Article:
Editor’s Picks: Manly Romance

What makes both films work for both sexes is not just that they’re smart, funny and insightful, it’s that they contain an utter lack of fairy-tale atmosphere. Love is laid bare with all its bittersweet warts.

But then, to paraphrase Matthew McConaughey in “Dazed and Confused,” as Allen got older and his leading ladies stayed the same age (witness his romantic pairing with Julia Roberts in 1996’s “Everyone Says I Love You”), his films became seat-squirmingly discomforting for all but his diehard sycophants.

The Y-RC baton was picked up by Bill Murray in 1993’s “Groundhog Day.” As narcissistic weatherman Phil Connors, Murray is forced to relive one day in Punxsutawney, Pennsylvania, over and over again (most people don’t realize it’s more than 3,600 times) until he gets it right and wins the love of Andie MacDowell. But even as his heart turns to gold, Phil remains a wisecrackin’ smartass (“You stayed? I can’t make a collie stay!”) who never goes completely soft. It’s hard to imagine anyone else in this role, particularly oh, Hugh Grant or Tom Hanks.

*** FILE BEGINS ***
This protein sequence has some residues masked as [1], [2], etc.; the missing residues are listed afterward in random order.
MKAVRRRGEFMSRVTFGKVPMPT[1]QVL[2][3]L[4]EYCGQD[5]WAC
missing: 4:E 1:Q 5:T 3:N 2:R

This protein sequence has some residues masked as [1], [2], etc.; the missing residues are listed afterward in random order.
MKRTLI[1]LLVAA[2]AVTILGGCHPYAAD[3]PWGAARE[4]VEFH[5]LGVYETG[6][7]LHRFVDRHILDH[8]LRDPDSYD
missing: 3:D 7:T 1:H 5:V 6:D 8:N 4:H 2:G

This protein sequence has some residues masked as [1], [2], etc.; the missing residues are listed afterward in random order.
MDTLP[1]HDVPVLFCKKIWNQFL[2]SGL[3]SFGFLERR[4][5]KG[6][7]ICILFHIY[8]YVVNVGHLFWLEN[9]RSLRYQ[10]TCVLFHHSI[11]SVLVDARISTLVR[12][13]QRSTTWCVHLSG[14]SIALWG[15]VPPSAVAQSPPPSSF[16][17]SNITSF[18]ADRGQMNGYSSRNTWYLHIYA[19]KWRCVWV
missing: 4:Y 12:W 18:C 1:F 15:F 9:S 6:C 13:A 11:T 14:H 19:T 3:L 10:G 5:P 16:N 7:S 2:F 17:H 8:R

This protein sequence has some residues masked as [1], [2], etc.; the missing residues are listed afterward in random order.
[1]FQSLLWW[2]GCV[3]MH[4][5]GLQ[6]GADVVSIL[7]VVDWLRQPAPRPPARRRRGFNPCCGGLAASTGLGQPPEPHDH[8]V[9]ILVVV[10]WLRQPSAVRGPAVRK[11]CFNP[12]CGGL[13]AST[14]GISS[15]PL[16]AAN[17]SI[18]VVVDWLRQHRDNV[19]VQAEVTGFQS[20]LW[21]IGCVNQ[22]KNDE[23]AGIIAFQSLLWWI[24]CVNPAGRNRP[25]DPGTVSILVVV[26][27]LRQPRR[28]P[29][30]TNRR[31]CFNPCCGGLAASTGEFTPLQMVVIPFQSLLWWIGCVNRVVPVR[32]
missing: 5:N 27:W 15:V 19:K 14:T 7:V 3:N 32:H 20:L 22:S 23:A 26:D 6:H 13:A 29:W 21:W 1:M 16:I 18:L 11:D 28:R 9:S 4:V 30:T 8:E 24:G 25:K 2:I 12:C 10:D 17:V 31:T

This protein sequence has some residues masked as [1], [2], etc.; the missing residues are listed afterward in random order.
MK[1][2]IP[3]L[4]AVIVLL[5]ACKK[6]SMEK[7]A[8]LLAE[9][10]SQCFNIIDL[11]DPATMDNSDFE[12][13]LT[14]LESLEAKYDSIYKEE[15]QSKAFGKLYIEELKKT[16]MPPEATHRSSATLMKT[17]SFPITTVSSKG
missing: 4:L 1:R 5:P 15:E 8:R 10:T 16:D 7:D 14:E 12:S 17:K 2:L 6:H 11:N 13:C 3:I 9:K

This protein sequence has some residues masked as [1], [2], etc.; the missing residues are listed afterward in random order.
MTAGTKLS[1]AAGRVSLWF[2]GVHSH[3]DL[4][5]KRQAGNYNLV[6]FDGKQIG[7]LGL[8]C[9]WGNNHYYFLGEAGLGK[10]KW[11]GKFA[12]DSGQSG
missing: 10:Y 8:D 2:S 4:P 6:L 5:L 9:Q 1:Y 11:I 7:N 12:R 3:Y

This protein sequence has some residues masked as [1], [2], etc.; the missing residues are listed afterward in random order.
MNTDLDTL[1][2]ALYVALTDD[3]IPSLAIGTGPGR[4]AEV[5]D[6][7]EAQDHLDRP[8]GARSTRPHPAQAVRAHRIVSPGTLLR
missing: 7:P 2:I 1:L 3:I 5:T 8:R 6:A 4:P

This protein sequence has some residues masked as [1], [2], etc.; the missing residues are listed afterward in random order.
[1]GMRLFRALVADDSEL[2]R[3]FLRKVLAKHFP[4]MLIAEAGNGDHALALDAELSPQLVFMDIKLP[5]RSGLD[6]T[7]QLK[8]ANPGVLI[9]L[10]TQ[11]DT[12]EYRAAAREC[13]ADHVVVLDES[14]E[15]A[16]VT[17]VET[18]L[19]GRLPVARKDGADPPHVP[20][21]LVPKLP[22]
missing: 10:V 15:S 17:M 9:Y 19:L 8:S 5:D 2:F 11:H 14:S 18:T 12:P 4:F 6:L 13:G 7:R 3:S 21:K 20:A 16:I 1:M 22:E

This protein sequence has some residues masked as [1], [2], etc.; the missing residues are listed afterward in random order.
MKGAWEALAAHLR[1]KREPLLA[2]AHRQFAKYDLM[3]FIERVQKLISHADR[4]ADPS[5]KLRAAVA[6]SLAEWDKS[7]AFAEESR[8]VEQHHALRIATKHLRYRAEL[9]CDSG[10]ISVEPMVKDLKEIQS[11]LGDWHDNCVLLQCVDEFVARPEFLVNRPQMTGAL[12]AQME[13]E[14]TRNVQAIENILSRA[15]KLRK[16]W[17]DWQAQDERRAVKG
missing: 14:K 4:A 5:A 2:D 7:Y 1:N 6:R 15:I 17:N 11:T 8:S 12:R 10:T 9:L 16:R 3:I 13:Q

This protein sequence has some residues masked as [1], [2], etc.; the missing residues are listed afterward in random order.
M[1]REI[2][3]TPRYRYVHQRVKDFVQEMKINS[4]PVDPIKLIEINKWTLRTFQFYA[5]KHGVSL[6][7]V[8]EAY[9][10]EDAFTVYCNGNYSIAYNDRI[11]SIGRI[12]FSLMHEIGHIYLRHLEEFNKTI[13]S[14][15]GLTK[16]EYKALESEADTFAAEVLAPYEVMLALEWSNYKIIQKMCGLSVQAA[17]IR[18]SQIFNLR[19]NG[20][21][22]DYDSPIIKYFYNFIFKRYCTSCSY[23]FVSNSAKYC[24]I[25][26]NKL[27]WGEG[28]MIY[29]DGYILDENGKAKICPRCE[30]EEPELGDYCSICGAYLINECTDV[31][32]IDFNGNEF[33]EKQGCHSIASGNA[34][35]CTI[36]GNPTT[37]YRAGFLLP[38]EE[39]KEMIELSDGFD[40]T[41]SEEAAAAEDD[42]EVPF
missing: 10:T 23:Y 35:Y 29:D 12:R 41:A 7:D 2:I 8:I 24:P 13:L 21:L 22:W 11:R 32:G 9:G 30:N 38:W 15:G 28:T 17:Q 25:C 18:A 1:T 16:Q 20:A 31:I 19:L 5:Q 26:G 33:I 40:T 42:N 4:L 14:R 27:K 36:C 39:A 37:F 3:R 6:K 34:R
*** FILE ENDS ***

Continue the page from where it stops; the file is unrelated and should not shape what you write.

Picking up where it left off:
The Farrelly Brothers’ 1998 opus, “There’s Something About Mary,” may well be the crudest romantic comedy of all time. Any love story that features dead dogs, zipper accidents, hair “gel” and fart jokes is going to work for your average ball-capped sports fan. The brothers again tackled the genre in 2001’s “Shallow Hal,” starring Jack Black as Hal Larson, the kind of delusional lunkhead whose “No Fat Chicks” T-shirt would have to be size XXL. After being hypnotized by self-help guru Tony Robbins, Hal only sees inner beauty and then falls in love with Rosemary Shanahan (Gwyneth Paltrow), a 300-plus pound social worker who, to Hal, looks like, well, Gwyneth Paltrow. It’s by far the Farrelly Brothers’ preachiest work, and it veers dangerously close to schmaltz, but it’s still rough enough around the edges to keep the fellers in the seats.